In terms of usability, the device is pretty straightforward — the display is a standard LCD (so standard I’m sure I saw the same exact segments before), very bright and easily readable. The amount of blood needed in the strip is actually much smaller than you would expect, but also not as little as other meters I have used in the past. This became very apparent during the last of my reverse engineering streams, when I lost three (or four) strips to “Err3” (too little blood), and it reminded me of how many strips I used to lose to not having drawn enough blood when I started using a meter.

In terms of documentation and usability of the markers function there’s something to say there, too. The device supports one or none markers out of four: before meal, after meal, exercise and “check mark” — the check mark is documented in the manual as being pretty much a freeform option. The way you mark these is by pressing (not holding) the power button when you’re looking at the strip result — the manual says to hold the button until the marker flashes, but if you hold it for more than a split second it actually turns off the device, which is not what I expected.

In a strange turn of events, this is also the first meter I saw using a fish (and fish bones) to represent the before (and after) meal. Nearly everything else I have at hand uses an apple (and an apple core), since that’s fruit, and thus sugars. I don’t have an issue on the option per se, but I can imagine this does confuse people at times.

The software is… painfully complex. It seems designed more for medical professionals than home use, which probably explains why the cable is not included by default. It also supports most GlucoMen devices, though it appears to install a long list of drivers for USB-to-serial adapters, which suggests each cable comes with a different serial adapter.

I have actually fully reverse engineered the protocol, live on stream during my Cats Protection Pawsome Players week — you can see the live streams archived on YouTube, but I’ll also post (probably later on) a summary of my discovery. It’s fully supported now on glucometerutils tough. The interesting part there is that I found how the original software has a bug: it can only set the time some of the times, literally, because of the way it provides the checksum to the device. My implementation doesn’t suffer from that bug.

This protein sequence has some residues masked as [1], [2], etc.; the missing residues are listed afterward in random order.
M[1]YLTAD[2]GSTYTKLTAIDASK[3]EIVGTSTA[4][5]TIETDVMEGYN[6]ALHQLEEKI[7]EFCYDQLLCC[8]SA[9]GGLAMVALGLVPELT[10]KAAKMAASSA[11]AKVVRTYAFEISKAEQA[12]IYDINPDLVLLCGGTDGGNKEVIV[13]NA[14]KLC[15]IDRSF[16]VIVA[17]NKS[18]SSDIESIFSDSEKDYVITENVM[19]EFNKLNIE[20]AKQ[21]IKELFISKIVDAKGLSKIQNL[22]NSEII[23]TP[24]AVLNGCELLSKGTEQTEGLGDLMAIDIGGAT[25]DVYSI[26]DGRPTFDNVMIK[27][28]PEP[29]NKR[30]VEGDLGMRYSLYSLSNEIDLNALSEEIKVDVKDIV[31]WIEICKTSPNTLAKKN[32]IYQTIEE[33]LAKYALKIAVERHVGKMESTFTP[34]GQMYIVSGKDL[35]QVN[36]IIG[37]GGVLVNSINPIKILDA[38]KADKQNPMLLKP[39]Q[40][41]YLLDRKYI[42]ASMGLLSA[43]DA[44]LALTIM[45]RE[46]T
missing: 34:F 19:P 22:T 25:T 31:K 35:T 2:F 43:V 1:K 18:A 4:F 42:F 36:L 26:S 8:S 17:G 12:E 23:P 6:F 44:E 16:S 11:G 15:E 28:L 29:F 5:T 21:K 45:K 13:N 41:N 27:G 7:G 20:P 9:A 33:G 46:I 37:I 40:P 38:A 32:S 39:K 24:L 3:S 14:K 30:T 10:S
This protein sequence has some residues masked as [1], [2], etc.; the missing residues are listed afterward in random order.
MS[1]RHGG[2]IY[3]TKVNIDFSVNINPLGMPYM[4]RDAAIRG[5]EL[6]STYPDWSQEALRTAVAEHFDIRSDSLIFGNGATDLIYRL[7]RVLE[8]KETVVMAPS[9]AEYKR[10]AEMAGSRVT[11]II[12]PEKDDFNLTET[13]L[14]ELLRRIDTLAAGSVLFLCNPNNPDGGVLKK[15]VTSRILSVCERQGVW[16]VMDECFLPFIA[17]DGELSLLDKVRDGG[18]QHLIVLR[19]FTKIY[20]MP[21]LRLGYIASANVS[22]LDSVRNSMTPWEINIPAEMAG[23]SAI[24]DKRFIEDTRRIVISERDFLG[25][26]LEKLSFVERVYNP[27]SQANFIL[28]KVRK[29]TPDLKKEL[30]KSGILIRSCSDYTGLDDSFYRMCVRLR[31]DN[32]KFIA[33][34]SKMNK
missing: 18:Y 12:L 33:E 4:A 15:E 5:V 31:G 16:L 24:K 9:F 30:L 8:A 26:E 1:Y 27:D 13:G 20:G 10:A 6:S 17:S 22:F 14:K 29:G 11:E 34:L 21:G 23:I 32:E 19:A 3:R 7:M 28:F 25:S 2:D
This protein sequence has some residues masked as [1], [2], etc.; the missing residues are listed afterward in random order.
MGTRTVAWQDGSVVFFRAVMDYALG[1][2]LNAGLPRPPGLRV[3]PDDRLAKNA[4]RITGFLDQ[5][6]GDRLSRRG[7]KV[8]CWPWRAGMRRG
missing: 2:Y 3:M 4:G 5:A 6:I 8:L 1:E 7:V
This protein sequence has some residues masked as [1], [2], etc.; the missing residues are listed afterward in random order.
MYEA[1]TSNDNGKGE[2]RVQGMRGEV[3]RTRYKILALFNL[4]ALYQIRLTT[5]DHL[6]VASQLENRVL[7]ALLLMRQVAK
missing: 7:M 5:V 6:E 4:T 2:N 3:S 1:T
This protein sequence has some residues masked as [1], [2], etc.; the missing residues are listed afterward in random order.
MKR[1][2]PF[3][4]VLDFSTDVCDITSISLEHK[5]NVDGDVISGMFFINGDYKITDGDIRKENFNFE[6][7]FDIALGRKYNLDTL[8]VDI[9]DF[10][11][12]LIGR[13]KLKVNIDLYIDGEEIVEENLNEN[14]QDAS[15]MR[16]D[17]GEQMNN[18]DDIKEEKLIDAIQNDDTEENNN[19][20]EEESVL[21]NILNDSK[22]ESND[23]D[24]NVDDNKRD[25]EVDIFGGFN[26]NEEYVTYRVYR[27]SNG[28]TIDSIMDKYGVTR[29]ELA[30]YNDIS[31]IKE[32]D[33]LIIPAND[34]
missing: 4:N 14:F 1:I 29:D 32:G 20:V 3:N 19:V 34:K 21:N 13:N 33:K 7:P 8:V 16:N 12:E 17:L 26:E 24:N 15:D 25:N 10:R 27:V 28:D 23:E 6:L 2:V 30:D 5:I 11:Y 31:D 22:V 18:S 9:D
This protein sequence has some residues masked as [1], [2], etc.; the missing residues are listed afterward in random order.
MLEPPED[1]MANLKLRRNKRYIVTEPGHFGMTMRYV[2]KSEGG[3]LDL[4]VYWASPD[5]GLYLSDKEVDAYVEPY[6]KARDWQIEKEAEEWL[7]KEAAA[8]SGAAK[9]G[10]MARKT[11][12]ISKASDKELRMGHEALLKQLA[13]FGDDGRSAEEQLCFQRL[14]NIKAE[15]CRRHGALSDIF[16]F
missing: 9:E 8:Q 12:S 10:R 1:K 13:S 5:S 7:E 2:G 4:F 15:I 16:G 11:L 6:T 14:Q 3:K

Service Announcement: Pawsome Players Streaming Week

You may remember I have been irregularly streaming on Twitch some of my FLOSS work, which focused almost exclusively on unpaper over the past few months. Now, unrelated to this, Cats Protection, the British no-profit whose primary goal is to rehome cats in need, launched their Pawsome Players initiative, aiming at raising fund through streaming — video games primarily, but not just.

With this in mind, I decided to join the fun, and will be streaming for the whole week at least an hour every day, and work on more FLOSS projects. You can find the full schedule (as well as donate to the campaign) on Tiltify, and if you want to get reminded of a particular night, you can join the events on the blog’s Facebook page.

In addition to wrapping up the Meson conversion of Unpaper, I’m planning to do a little bit of work on quite a few more other projects:

  • I have a new glucometer I want to reverse engineer, and with that comes an opportunity to see my way of working through this type of work; I’m not as entertaining and deep as Hector, but if you have never looked over the shoulder of a “black box” reverse engineer, I think it might be interesting. The code I’ll be working on is likely usbmon-tools rather than glucometerutils, but there’s a chance that I’ll get so far ahead I’ll actually implement the code.